• How do you ensure that people don’t take too little time off?
  • How do you ensure that people do not become resentful of others who take too much time off?
  • What do you do if your incentives don’t support your goals?
  • How do you ensure that people do not feel guilty about taking time off?
  • What’s a healthy amount of time off to take per year?
  • How much lead time do you have to give in order for vacation to be approved?
  • Should unlimited vacation be tracked?
  • Most unlimited vacation plans have some sort of manager approval step. What systems are in place to ensure there is an equal approval process for each manager to ensure that there is not inequality among teams?
  • If sales people reach their goals they can take off as much time as they like. What about for jobs that are more operationally focused?
  • If you need an extra day to recover from your vacation buffer that it. Nothing sucks more than people that call in sick because they are wiped out, hung over or didn’t rest enough when they took their vacation. Be back in the office when you say you’re going to.
  • Is it okay to just call in sick when you just don’t feel like working?
  • If it just happens to be a sunny day, should you just call in and say, “I’m not coming in”?
  • What if an employee needs to take time off because of something related to FMLA (Family Medical Leave Act)? How does that work with a unlimited vacation policy?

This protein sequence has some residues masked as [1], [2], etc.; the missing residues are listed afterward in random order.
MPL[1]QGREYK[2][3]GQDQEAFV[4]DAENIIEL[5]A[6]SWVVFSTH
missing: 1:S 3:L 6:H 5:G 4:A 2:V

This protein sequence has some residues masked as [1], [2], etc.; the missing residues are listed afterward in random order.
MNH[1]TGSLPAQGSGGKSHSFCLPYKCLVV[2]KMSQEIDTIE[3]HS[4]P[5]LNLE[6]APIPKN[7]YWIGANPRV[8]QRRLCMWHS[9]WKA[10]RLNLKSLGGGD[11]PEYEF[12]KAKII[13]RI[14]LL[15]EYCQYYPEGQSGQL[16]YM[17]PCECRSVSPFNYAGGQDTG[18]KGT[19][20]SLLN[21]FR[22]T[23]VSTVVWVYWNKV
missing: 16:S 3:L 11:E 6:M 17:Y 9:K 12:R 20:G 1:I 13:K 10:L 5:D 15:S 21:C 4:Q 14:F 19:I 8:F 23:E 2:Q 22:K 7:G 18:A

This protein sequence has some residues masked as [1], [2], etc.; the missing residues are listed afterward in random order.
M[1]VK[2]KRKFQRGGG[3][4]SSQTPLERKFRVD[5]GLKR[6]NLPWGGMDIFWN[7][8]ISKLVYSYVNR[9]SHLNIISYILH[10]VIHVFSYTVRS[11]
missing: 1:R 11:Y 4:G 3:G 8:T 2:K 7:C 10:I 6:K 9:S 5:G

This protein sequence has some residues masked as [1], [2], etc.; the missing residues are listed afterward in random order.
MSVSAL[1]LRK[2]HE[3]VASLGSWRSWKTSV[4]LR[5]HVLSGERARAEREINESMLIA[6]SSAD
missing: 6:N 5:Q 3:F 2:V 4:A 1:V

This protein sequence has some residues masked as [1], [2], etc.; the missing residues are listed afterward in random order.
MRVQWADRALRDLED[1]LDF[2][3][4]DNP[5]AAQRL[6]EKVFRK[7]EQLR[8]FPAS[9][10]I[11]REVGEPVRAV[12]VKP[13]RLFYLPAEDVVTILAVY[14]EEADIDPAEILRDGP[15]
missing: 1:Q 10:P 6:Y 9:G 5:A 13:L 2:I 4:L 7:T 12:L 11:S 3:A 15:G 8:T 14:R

• How does maternity or paternity leave work with an unlimited vacation policy?
  • Can you take time off if you’re behind on your projects or they are not complete?
  • Do employees feel like they are working all the time even when they are on vacation?
  • Is there a cap on the number of weeks a person can take off at one time? Two weeks? What if someone has something that they would like to take off which is longer?
  • How do you treat existing accrued leave while transition from PTO to unlimited vacation? Payout at termination?
  • How do you ensure that you have a vacation schedule that is fair to all and effective for the business?
  • How can you have an unlimited vacation policy for hourly employees?
  • How do managers arrange with their teams to take time off?
  • The hiring process needs to weed out people that don’t align with our core values and how we operate with a unlimited vacation policy.
  • Is the client or customer suffering?
  • What if I want to take time off but my manager doesn’t approve?

Unstructured or Guidelines?

At the end of our discussion, it was clear that expectations are set and guidelines are in place. This helps people understand what is considered to be acceptable, aligns with our core values, and allows employees to show they really care about their coworkers and the company.

What other questions would you ask if you were implementing an unlimited vacation policy?